Every now and then, throughout the summer and the fall, I would look out over the big meadow and think, “One day I will put on the thick, all-tucked-in clothing and insect repellent, and wade into this sea of grasses and flowers. I will go for a swim in the meadow.” I didn’t get around to it, but M did mow a pathway through parts of it so we could explore a small portion of a big area. We are required by the land conservation agreement to mow all of it once a year, and we will have to do that sometime this year.
So. There is a flowering tree, a mystery tree. I looked at it from the house and decided it would be best approached from the path near the road as it seemed closer to the road than to the house. I walked the quarter of a mile up the driveway to the path, walked another quarter of a mile along the path, looked out over the meadow and saw that the tree now appeared to be closer to the house than the road. I backtracked, and tried to approach the tree from the path near the lagoon (which is close to the house). Once again, the tree appeared to have moved close to the road. What manner of tree is this, that it moves from place to place??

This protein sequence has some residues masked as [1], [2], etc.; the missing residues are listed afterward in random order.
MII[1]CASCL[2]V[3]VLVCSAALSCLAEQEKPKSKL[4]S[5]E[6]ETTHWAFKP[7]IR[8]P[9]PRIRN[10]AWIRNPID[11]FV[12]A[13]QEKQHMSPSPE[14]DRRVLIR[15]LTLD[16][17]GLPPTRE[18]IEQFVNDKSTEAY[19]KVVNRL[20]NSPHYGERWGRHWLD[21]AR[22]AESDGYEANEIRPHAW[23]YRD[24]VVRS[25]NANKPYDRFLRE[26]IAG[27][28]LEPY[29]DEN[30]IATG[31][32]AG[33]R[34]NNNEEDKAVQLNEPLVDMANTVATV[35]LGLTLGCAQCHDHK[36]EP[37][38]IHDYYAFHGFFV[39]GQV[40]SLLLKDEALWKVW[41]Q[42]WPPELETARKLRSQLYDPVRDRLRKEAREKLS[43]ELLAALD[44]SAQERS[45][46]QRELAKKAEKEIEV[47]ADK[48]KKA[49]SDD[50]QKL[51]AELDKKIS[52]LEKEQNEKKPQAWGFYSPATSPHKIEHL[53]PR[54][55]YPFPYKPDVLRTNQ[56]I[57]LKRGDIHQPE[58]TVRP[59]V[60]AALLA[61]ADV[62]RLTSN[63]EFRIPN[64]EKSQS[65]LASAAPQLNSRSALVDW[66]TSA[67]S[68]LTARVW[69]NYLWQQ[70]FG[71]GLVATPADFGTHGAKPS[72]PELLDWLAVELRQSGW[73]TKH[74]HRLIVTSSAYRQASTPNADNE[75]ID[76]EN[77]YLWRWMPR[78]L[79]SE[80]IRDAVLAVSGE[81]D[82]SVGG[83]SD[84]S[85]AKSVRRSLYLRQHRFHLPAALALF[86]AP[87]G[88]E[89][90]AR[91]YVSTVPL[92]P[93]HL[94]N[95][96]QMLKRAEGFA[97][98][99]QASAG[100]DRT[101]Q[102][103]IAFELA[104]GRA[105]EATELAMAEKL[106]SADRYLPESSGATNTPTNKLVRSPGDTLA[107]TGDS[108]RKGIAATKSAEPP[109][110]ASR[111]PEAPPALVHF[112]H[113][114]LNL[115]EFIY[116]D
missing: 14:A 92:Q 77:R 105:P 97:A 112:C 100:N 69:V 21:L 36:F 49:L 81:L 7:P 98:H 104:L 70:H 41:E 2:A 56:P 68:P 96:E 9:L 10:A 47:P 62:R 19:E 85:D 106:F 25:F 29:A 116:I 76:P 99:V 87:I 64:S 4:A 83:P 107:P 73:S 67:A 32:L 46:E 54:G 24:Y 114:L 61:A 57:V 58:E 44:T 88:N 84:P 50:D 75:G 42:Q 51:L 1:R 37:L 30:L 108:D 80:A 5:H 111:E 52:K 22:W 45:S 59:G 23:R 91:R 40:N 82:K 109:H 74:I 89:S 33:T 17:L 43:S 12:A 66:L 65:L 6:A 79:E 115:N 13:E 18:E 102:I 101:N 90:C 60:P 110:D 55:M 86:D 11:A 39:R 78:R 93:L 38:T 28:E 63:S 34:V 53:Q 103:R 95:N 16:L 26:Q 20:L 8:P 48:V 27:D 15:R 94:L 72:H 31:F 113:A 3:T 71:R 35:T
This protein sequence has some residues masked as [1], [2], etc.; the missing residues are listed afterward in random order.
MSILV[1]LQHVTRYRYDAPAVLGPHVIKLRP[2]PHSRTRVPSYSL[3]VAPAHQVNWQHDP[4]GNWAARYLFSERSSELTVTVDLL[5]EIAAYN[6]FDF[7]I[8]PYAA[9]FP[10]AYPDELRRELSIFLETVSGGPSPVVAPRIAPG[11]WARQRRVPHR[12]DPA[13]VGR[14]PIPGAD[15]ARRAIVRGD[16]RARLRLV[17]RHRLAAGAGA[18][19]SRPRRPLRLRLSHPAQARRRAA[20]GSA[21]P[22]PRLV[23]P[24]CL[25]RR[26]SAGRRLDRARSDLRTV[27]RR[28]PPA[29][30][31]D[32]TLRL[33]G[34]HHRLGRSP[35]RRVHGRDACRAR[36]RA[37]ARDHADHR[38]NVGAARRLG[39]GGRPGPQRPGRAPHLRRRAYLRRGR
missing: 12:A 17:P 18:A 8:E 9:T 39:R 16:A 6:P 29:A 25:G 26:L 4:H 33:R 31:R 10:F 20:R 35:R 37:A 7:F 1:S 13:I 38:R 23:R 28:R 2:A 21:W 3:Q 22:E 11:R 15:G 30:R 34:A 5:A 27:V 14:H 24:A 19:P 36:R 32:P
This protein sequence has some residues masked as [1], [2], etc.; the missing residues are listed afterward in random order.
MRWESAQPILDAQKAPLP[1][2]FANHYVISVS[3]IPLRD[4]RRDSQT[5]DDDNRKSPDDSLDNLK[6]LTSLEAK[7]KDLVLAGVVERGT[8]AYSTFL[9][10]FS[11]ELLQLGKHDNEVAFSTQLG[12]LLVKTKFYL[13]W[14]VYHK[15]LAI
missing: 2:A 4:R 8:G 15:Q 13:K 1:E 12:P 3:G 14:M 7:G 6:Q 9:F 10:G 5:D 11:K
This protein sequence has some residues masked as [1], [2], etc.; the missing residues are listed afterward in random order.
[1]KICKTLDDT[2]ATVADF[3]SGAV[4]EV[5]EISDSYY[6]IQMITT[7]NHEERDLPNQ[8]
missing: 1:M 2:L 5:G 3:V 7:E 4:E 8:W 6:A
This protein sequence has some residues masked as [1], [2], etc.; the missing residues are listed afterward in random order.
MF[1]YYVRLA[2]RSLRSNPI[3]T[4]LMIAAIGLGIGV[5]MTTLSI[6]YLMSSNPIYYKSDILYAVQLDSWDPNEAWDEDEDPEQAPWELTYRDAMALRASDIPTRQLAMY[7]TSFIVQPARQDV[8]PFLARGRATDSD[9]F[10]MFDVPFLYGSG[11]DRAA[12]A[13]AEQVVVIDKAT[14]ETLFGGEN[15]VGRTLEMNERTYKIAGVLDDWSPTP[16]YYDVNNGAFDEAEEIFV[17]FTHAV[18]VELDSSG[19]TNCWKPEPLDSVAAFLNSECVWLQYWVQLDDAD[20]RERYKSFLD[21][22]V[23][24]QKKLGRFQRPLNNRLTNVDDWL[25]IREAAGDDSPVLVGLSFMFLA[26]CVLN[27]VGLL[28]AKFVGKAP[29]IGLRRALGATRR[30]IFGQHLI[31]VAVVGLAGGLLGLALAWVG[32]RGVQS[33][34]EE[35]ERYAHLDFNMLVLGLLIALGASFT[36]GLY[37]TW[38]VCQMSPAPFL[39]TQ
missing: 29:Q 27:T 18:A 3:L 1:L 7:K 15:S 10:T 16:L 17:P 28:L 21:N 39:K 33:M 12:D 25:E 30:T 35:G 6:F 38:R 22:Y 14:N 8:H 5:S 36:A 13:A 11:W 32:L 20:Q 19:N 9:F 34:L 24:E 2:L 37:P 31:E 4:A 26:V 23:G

Of course the tree didn’t move. The only way to conquer the illusion was to pick a starting path and stay the course until I reached the tree. At first glance, it appears there is no path to the tree. I would have to leave the lagoon trail and try to bully my way through the dried grasses and flowers, through the thorns of the multi-flora roses, and around the streamlets that flow to the lagoon. There’s a word for that: bushwhacking.
As I picked my way through trying to avoid the thorns of the dreaded roses, I saw that there was another way. The deer have been making their own pathways through the meadows, and apparently they don’t care for thorns, either. I hopped on a deer path, and meandered my way through the meadow, occasionally flushing out a rabbit. I am glad there are still rabbits out there. I was afraid our visitors, the Northern Harriers, had eaten them all.